The Calgary Flames played last season without a captain.
But they looked far from rudderless.
With a leadership group that went well beyond the players who wore letters, the Flames came together under head coach Darryl Sutter last season.
They bounced back from missing the playoffs and won the Pacific Division for the second time in three seasons. (Not including the NHL North Division they played in during the pandemic-shortened season in 2020-21).
For a franchise that has refurbished during a frantic offseason, it may be time to move forward with a new captain.
Sean Monahan, Chris Tanev, Mikael Backlund and Matthew Tkachuk wore letters for the Calgary Flames last season. Johnny Gaudreau also wore one in the playoffs when Tanev was injured.
Add to that mix the likes of the Milan Lucic, leader-by-example Elias Lindholm, motivating goaltender Jacob Markstrom and two-time Stanley Cup champ Blake Coleman and you have a bit of a short list for who may next wear the C.
The previous odds-on favourite was Tkachuk, who may have had that role dangled in recent contract offers before he decided not to sign a long-term deal with the Calgary Flames this summer.
Could it be that the headliner of the trade that sent Tkachuk to South Florida has just become the frontrunner for the vacancy? (Vacant C?). The next Flames captain follows long stints from Mark Giordano and Jarome Iginla — a first-ballot Hockey Hall of Famer.
Huberdeau is a veteran who has quickly embraced his identity as a Calgary Flames player. Committed to Calgary for the next nine seasons after signing an $84-million extension this week, Huberdeau has made his intentions clear. He wants to be a leader on and off the ice. That decision was made quickly after he spent a week or so studying up on the team that made him feel so wanted.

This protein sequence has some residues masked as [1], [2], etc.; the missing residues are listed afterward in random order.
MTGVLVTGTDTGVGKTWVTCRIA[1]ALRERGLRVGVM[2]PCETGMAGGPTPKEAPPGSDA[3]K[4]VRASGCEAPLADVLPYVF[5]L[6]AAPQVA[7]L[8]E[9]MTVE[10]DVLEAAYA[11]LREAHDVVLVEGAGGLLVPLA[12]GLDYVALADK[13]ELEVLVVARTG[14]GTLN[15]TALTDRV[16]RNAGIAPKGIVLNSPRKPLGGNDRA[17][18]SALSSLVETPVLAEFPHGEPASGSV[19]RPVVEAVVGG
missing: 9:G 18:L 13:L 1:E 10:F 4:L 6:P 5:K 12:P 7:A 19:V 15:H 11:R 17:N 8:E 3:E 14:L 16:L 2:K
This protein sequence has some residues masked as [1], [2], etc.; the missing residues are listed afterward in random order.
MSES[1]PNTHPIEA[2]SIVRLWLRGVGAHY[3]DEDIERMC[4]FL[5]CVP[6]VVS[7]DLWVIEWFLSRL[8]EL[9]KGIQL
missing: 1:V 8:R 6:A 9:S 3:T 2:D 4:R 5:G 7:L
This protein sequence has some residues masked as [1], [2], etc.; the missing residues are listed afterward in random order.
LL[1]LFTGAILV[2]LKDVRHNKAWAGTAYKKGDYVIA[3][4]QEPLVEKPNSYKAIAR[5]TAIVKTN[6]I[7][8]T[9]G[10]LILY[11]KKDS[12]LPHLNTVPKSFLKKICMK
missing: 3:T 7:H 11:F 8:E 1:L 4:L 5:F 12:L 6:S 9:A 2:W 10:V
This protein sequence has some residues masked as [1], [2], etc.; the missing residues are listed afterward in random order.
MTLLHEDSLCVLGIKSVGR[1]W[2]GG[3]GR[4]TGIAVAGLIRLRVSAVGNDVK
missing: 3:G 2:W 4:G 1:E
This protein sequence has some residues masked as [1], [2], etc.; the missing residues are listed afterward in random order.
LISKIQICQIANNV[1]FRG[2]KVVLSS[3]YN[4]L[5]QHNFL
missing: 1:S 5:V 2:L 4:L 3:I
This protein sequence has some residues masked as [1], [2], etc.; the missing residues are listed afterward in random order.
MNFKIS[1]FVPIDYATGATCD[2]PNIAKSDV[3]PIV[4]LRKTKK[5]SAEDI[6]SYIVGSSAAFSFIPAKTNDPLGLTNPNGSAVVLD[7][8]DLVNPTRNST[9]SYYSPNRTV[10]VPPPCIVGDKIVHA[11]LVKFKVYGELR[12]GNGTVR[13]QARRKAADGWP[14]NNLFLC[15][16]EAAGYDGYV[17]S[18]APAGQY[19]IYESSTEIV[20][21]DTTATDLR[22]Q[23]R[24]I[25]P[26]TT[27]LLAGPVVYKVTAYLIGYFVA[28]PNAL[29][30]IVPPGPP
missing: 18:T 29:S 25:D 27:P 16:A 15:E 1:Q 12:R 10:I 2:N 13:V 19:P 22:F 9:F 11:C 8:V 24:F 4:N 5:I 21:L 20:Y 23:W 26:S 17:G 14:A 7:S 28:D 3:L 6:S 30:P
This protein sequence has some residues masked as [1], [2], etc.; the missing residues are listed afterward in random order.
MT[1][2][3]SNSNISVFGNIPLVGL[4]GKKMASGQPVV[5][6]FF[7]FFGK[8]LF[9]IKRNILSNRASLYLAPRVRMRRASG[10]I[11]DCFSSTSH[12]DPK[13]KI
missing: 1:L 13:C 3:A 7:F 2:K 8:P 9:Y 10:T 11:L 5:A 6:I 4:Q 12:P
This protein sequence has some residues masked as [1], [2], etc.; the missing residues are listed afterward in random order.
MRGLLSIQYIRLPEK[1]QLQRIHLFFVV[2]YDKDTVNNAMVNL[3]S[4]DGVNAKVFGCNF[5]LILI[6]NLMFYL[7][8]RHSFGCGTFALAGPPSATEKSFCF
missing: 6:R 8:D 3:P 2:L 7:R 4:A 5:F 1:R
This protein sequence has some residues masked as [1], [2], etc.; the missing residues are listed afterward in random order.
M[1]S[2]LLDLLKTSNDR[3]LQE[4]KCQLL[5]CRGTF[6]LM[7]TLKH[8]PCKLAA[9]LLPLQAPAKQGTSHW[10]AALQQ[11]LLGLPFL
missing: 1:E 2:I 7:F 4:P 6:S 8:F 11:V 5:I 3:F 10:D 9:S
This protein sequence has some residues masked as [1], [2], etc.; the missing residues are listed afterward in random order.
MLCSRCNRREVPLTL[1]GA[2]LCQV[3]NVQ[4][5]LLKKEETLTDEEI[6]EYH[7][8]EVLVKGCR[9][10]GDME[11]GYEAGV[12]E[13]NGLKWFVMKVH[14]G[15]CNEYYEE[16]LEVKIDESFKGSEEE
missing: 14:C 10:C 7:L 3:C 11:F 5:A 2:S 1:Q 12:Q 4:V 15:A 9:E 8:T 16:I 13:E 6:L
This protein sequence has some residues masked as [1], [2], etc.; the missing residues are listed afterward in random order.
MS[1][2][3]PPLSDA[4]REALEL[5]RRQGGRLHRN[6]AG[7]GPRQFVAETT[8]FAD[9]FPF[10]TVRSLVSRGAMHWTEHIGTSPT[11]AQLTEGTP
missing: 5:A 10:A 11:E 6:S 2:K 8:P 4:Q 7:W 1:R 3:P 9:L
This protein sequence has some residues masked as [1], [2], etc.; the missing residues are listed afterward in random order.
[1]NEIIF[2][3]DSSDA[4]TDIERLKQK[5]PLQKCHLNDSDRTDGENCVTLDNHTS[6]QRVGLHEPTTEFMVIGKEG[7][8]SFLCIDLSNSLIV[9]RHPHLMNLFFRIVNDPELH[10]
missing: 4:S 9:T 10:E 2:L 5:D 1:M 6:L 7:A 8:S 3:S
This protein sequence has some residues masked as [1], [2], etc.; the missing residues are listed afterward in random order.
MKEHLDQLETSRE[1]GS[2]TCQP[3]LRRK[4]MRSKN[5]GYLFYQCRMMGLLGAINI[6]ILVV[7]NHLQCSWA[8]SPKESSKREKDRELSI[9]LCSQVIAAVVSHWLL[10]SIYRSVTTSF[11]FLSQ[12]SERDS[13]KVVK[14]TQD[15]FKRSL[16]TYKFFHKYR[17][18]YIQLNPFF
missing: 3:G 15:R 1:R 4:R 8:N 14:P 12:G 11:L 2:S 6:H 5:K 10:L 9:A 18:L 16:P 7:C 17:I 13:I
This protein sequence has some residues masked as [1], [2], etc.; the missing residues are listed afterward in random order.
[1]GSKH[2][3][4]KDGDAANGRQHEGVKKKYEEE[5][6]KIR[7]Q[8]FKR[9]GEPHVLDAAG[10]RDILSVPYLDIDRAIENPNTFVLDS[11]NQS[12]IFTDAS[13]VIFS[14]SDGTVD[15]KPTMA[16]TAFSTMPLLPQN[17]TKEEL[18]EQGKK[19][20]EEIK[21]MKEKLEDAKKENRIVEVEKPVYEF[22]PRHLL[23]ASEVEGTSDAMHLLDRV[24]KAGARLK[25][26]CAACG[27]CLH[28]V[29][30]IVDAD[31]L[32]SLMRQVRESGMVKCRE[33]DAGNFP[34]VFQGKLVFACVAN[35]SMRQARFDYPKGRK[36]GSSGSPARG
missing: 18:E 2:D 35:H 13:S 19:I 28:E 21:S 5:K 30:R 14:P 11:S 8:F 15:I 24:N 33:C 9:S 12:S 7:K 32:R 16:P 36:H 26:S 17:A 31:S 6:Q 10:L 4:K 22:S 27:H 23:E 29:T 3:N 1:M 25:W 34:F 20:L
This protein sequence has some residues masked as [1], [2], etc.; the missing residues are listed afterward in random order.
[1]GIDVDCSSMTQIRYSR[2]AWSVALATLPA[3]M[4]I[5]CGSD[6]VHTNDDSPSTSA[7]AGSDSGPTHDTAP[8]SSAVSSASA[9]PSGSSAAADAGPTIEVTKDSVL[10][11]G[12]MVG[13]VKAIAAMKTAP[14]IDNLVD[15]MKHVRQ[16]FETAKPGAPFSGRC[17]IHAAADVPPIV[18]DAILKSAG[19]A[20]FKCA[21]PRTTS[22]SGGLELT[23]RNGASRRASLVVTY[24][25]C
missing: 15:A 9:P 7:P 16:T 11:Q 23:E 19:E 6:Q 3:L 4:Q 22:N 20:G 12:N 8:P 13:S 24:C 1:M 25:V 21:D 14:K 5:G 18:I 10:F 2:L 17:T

“I know it’s a good city to play hockey in. The community is great. At the end of the day, I wanted to sign long-term,” Huberdeau said after signing the massive deal. “They traded for me and I know that they wanted me and they were talking highly about me. When you hear that, you want to play for a team that wants you. That’s why it was so important to me to show dedication to them. I want to give back to the community already. I think I’m just excited to go there and get to know the city a bit more.”
Already representing with a screen-printed Calgary Flames jersey at a celebrity ball hockey tourney, Huberdeau’s enthusiasm for his new team is on display.
His respect in choosing another number rather than asking Backlund for his No. 11 is more evidence of his character.
Although he doesn’t correlate the contract to the expectations, he has for himself, he will use the coming weeks and months to get to know his teammates, become more comfortable and hope that ability and experience puts him in a position to lead.
“I don’t really think about it to be honest. I’m not a guy that wants to put pressure on (myself). I know what I’m capable of, how I can play. I want to be a leader. Obviously, I’m there for a lot of years,” said Huberdeau, who wore a letter for the Panthers. “I want to be a leader on and off the ice and in the community, give back a lot. That’s the kind of person I am and that’s what I’m going to do.
“I want to be a leader. I’m at an age where I can do that and that’s what I want to do.”